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Define and Calculate Amplitude, Frequency, Wavelength and Time Period

In this worksheet, students will calculate the properties of amplitude, frequency, wavelength, and time period of waves.

'Define and Calculate Amplitude, Frequency, Wavelength and Time Period' worksheet

Key stage:  KS 3

Year:  Year 9 Science worksheets

Curriculum topic:   Physics: Waves

Curriculum subtopic:   Observed Waves

Difficulty level:  

Worksheet Overview

Properties of a wave

Imagine two people shaking a rope up and down as shown in the diagram:


wave with amplitude and wavelength labelled


Notice the dotted horizontal line represents the equilibrium position of the wave. (This is where the rope would be if there was no wave being produced). The highest points of the wave are called peaks (or 'crests') and the lowest points are called troughs. 

Two properties of the wave have been labelled. The amplitude is the maximum displacement from equilibrium. You can think of it as the 'height' of the wave. It must be measured vertically from the central resting position, not from the peak to the trough.

The wavelength is literally the length of one wave. It can be easily found by measuring the distance between two peaks.

Amplitude and wavelength are both measurements of distance, so their units are both metres.


Frequency and Time Period




Frequency is the number of waves in one second and it has the unit Hertz (Hz). For example, if the people in the diagram made 3 waves every second, the frequency would be 3 Hz. More frequency would mean more waves every second, meaning the wave would become more 'squashed'.


The time period of a wave is the time taken for one complete wave. This is measured in seconds (s). Frequency and time period are inverse - this means that if one is multiplied by a certain amount, the other one must divide by the same amount. (For example, if you double the frequency, the time period would halve).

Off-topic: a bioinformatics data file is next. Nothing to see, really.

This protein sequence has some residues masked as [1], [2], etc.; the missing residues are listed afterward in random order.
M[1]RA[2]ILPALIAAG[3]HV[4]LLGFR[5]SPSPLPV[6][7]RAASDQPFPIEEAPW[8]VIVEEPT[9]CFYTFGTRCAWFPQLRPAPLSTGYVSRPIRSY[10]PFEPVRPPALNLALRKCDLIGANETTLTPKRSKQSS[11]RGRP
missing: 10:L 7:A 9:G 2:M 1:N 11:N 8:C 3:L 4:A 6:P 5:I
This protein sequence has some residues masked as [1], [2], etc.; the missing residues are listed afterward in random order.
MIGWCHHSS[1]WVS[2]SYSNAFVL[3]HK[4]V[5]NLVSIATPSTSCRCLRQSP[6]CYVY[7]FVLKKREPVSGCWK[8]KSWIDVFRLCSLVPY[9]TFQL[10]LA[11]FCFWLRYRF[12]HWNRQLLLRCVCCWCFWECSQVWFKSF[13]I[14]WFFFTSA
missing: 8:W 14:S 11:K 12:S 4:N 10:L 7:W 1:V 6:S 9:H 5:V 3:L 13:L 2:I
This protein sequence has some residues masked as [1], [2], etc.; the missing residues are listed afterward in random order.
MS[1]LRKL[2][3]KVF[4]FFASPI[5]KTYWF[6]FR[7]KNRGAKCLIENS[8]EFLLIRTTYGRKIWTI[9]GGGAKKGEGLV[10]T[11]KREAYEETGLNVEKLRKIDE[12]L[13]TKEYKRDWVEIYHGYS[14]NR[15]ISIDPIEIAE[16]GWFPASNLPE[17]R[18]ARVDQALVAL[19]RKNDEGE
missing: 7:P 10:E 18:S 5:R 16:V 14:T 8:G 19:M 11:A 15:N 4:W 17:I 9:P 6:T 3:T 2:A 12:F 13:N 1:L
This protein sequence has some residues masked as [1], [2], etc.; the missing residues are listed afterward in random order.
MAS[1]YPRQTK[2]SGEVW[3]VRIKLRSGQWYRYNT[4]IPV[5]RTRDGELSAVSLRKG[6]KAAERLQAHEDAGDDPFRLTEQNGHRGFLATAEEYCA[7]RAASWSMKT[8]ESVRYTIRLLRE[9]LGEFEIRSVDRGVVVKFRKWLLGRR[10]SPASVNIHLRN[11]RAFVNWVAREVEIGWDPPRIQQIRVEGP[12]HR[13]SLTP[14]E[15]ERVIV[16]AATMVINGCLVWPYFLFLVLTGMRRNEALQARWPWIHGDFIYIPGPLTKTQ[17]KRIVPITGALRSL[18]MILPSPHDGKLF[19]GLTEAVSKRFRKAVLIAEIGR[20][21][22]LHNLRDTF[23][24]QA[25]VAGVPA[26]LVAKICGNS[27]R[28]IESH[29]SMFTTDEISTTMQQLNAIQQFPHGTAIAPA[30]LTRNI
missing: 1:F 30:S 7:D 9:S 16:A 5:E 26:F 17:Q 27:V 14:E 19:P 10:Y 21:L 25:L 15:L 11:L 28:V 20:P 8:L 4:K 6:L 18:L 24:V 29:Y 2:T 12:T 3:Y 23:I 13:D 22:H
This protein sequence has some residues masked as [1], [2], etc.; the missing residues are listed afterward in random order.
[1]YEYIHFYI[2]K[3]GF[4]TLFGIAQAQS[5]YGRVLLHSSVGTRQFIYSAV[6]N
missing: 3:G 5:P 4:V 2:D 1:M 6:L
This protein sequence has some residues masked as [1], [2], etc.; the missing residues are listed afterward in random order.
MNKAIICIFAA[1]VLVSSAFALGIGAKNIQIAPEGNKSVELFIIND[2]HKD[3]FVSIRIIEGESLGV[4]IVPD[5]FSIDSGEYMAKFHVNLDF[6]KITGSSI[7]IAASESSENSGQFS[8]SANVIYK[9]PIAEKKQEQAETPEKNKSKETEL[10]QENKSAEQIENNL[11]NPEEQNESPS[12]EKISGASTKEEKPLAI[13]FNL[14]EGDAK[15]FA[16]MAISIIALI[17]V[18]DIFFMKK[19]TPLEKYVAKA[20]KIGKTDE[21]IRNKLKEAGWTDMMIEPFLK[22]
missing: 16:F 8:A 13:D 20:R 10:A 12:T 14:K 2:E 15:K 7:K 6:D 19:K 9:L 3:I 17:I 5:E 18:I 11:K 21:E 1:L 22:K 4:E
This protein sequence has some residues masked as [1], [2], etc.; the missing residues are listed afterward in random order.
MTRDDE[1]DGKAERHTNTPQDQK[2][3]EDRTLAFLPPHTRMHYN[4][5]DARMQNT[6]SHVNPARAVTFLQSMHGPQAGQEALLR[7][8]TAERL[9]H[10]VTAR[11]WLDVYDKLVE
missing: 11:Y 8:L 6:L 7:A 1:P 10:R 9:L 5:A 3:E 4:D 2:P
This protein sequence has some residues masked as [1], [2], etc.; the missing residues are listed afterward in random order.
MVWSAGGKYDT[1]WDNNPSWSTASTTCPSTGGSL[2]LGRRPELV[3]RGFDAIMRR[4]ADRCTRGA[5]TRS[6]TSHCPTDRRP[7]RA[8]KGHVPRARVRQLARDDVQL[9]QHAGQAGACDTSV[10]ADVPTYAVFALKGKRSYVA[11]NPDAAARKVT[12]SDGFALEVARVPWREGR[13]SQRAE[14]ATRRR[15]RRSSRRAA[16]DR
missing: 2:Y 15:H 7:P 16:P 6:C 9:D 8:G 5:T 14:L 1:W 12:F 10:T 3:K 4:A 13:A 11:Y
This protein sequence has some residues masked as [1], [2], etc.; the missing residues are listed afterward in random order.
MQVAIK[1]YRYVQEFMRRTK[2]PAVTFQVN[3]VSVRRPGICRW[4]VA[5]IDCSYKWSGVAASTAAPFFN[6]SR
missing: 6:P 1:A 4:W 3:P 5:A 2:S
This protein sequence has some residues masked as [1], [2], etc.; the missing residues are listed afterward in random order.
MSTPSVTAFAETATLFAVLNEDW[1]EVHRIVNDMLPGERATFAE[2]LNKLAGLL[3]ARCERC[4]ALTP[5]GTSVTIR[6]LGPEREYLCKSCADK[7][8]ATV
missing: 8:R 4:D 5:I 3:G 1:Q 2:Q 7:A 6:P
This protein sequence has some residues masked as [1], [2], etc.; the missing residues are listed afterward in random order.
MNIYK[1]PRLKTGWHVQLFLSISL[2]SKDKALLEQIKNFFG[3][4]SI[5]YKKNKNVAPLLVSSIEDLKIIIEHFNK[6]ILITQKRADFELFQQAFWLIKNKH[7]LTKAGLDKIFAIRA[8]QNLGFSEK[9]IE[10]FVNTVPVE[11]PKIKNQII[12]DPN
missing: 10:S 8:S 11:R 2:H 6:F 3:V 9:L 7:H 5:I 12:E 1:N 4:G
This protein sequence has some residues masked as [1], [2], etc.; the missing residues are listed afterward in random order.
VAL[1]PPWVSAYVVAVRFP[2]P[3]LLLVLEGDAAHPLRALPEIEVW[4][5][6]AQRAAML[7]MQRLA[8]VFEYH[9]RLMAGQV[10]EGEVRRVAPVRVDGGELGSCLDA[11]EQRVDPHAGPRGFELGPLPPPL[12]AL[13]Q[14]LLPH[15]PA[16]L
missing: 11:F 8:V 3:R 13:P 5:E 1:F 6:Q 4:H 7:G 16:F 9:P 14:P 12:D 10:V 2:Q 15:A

Calculating these properties

Sometimes, you may be given a wave diagram that includes more than one wave. In such cases, it isn't so straightforward to look at the numbers and work out amplitudes and wavelengths.


Let's look at an example:


peak to trough = 20cm; 2 waves = 50cm


It would be tempting to say that the amplitude is 20 cm and the wavelength is 50 cm, but this would be incorrect. This is the because the height labelled is from the peak to the trough, and the horizontal distance shows two waves instead of just one wave.


Remember, the amplitude is only measured from equilibrium to the peak, and so this would be half of the total height. Therefore, the amplitude of this wave is 10 cm.

Meanwhile, to work out the wavelength, the easiest thing to do is divide the total distance by the number of waves. In this case, the total distance is 50 cm and you have two complete waves.

So, the wavelength is 50 cm ÷ 2 waves = 25 cm


One final point to note: If the x-axis of the diagram is given in seconds instead of metres, then the distance between peaks will tell you the time period, and not the wavelength.


girl thinking


Shall we try some questions?

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